How to handle Criticism
In his letter to the people of Ephesus, St Paul advised: ďLet no corrupting talk come out of your mouths, but only such as is good for building up, as fits the occasion, that it may give grace to those who hearĒ (Eph 4:29).
Everyone encounters criticism, whether it is a manager pointing out declining performance, a bad review of your writing, a comment about your dress or even self-criticism after an embarrassing slip-up.
Your ability to digest that criticism and make use of it says a lot about who you are. Even better is to be the kind of person who can take a sharp, verbal critique, stand up and perform even better.
Most of the time we donít tell people what we really think of them. We either say nothing or we sugarcoat our feedback to each other. Why do we do this? Why does it hurt to be on the back-end of an honest opinion?
I believe it is because most of us have not received feedback or criticism in a way that builds us up, but rather in a way that points out how we have failed.
As a result, we havenít trained ourselves to recognise that a criticism of our behaviours, results or efforts isnít a criticism of ourselves. Once you train yourself to notice the separation, you can start using any criticism thrown your way to improve your future efforts.
It is a new year and most of us are gearing ourselves to improving our behaviours and performance to achieve better results. But criticism will come our way. And we too will have opportunities to criticise others.
Here are some tips for surviving feedback that might crash upon your ego:
l Balance yourself. Whenever you get a piece of criticism, you need to balance it by recognising that this is just one tiny critique out of all feedback.
l Donít exaggerate its impact on who you are. Do not lose sight of everything else that you are doing right by focusing on this one piece of negative feedback.
l There is no absolute feedback. We are so fond of speaking in absolutes, like you always do this and you never do that. This is where part of the hurt in criticism resides.
If someone told a stand-up comedian he wasnít funny after a show, that would probably mean he wasnít as funny as the other comedians whom that person likes. It doesnít mean the stand-up comedian is objectively the most unfunny person ever.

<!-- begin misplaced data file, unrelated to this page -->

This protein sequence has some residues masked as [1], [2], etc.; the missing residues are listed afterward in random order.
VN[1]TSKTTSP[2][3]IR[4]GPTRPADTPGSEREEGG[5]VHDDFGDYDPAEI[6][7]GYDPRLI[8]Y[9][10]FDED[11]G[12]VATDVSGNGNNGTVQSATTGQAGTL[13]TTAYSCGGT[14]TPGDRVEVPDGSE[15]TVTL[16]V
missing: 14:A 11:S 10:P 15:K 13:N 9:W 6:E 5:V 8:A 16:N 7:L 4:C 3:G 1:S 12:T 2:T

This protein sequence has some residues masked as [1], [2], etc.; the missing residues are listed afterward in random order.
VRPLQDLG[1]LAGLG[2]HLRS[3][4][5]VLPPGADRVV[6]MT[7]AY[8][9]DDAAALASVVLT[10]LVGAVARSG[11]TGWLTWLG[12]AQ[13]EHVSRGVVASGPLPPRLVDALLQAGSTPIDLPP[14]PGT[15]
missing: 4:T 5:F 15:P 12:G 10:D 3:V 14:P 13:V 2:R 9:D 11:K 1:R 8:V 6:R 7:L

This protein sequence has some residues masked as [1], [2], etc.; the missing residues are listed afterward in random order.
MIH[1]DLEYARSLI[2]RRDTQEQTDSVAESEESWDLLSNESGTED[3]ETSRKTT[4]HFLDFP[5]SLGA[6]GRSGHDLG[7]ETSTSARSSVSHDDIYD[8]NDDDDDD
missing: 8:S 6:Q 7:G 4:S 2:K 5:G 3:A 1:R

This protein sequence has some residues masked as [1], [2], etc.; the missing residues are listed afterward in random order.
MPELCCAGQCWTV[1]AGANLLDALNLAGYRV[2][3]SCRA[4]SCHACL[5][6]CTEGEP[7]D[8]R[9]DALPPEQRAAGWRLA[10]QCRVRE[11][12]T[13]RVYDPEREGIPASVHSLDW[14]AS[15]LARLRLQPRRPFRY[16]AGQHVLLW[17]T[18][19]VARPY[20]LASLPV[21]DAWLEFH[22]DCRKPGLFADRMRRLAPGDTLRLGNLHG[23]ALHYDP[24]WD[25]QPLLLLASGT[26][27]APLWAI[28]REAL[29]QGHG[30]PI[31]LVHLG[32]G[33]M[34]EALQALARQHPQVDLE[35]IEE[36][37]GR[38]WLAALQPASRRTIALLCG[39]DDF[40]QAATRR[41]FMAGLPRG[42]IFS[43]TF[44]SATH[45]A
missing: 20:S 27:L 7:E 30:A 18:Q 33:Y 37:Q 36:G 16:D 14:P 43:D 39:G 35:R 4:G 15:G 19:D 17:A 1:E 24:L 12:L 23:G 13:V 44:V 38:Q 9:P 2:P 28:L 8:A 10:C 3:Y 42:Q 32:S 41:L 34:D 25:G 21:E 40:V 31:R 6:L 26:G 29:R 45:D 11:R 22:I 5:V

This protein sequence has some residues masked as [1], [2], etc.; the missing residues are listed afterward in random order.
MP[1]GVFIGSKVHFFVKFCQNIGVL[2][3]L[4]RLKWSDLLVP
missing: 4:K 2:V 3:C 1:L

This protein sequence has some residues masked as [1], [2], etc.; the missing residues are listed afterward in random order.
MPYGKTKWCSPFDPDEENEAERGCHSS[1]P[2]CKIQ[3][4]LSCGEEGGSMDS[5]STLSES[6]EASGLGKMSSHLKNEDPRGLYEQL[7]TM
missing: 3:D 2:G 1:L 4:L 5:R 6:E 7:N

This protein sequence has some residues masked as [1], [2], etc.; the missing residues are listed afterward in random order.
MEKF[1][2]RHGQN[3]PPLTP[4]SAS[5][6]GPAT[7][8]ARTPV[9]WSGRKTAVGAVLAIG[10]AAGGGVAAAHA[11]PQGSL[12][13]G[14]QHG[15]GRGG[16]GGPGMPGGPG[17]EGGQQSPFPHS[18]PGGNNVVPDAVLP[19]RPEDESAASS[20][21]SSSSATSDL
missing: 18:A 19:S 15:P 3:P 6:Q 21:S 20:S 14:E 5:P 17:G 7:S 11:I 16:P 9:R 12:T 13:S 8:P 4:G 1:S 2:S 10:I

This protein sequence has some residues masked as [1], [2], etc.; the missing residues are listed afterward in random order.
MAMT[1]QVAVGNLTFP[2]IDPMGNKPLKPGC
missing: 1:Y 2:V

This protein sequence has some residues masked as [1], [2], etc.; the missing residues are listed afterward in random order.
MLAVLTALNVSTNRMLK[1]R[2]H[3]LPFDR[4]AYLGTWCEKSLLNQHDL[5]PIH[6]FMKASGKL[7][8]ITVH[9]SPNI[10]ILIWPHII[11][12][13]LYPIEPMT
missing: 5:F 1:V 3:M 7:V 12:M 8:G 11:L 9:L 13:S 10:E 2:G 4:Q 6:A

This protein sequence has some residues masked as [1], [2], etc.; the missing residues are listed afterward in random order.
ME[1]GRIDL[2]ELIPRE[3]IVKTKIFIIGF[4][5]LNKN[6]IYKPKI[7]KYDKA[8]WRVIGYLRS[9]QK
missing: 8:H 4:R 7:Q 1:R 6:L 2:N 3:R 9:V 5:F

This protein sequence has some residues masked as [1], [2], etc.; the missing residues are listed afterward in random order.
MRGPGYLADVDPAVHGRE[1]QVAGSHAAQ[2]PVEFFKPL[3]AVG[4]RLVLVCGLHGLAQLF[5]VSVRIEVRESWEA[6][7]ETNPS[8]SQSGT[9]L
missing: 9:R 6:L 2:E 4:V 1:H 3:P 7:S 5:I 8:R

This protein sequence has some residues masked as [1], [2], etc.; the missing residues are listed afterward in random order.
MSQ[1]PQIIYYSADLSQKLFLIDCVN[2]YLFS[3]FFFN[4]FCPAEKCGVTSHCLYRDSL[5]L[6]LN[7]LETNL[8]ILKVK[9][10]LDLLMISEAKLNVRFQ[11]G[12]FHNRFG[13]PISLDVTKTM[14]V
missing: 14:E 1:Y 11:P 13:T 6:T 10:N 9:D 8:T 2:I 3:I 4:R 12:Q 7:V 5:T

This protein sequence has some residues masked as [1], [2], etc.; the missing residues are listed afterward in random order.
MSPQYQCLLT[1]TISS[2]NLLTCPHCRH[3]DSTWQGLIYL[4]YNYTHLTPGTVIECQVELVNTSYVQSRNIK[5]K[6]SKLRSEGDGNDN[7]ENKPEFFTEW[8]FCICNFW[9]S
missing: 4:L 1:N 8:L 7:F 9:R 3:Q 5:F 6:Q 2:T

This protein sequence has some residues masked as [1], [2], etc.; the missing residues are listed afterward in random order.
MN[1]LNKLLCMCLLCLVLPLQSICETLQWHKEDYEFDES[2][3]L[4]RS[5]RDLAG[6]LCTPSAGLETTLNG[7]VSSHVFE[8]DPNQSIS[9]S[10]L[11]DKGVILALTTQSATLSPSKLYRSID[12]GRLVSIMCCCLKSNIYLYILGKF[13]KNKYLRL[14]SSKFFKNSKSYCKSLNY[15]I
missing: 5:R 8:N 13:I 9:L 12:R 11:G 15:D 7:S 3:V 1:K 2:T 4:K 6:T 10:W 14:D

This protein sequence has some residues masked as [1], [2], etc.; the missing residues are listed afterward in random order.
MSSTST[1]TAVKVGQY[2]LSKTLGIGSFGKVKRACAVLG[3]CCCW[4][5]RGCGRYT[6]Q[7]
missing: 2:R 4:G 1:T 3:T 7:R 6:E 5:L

- Donít ask for honesty when you want support. When we ask someone for their ďhonest opinionĒ, we should brace ourselves for exactly that and not want to tune in only for praise. Notice how you feel inside when you ask for feedback. Do you want help or validation? Be clear on that, else you might receive an unexpected critique.
l donít argue. What I admire in great leaders is that they do not engage in arguments with their assailants when they are criticised. Great leaders show maturity by not bringing themselves down to the level of their harshest critics, but rather redirecting the criticism into something positive thereby looking more secure and confident as a leader.
- Train your ego. My ego gets bruised when I am criticised because I always want to achieve my best. And I realise that I cannot have a sensitive ego when I want to have continuous feedback on my work. Because failure is also part of life.
How can I train my ego not to feel hurt so easily? The only way is to go towards criticism. Actively seek out criticism to give your ego the exercise needed to become desensitised to hurt. Itís like forcing children to eat vegetablesóthey donít enjoy it, but itís good for them. It builds them up and makes them stronger.
St Paul writes to the Ephesians to let ďonly such as is good for building upĒ come out your mouth. In this new year, let us not run away from criticism, but welcome it, to learn from it.
And letís always give constructive feedback that builds the other up and brings out their best.